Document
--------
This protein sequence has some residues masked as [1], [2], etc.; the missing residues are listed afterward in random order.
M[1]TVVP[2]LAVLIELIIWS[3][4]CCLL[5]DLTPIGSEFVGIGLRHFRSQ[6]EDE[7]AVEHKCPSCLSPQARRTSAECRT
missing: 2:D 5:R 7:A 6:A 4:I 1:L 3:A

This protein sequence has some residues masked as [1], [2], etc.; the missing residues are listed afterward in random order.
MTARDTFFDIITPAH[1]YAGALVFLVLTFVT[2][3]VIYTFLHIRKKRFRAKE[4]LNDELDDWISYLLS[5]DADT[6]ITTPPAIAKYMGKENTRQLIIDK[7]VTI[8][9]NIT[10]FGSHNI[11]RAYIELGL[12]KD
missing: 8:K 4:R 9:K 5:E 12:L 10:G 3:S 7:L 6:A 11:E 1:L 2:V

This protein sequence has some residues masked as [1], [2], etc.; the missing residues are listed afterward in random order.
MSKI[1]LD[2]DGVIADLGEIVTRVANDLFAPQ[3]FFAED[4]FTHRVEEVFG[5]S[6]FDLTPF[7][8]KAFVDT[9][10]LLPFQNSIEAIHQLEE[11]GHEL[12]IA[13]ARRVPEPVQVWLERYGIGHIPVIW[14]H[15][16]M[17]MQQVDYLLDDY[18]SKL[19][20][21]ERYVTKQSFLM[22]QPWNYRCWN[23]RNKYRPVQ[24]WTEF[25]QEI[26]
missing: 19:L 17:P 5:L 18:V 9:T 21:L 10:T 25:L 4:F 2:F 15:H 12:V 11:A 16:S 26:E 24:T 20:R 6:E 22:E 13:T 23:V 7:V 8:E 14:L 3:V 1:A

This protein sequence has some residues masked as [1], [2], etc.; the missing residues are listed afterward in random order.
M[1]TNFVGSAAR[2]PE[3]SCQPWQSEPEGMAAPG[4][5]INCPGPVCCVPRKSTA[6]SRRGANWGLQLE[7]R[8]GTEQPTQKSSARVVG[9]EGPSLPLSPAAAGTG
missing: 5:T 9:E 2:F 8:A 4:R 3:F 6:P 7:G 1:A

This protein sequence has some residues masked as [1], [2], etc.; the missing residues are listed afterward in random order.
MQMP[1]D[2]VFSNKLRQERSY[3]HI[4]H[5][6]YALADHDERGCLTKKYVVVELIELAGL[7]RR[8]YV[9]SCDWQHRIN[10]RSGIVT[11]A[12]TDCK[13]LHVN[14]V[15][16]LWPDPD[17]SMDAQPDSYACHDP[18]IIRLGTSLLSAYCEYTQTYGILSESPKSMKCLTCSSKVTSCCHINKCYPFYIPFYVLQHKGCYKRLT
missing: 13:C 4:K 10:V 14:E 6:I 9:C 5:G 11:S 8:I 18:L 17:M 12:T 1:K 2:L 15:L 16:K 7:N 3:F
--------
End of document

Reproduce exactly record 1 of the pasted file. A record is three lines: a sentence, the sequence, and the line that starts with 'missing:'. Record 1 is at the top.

This protein sequence has some residues masked as [1], [2], etc.; the missing residues are listed afterward in random order.
M[1]TVVP[2]LAVLIELIIWS[3][4]CCLL[5]DLTPIGSEFVGIGLRHFRSQ[6]EDE[7]AVEHKCPSCLSPQARRTSAECRT
missing: 2:D 5:R 7:A 6:A 4:I 1:L 3:A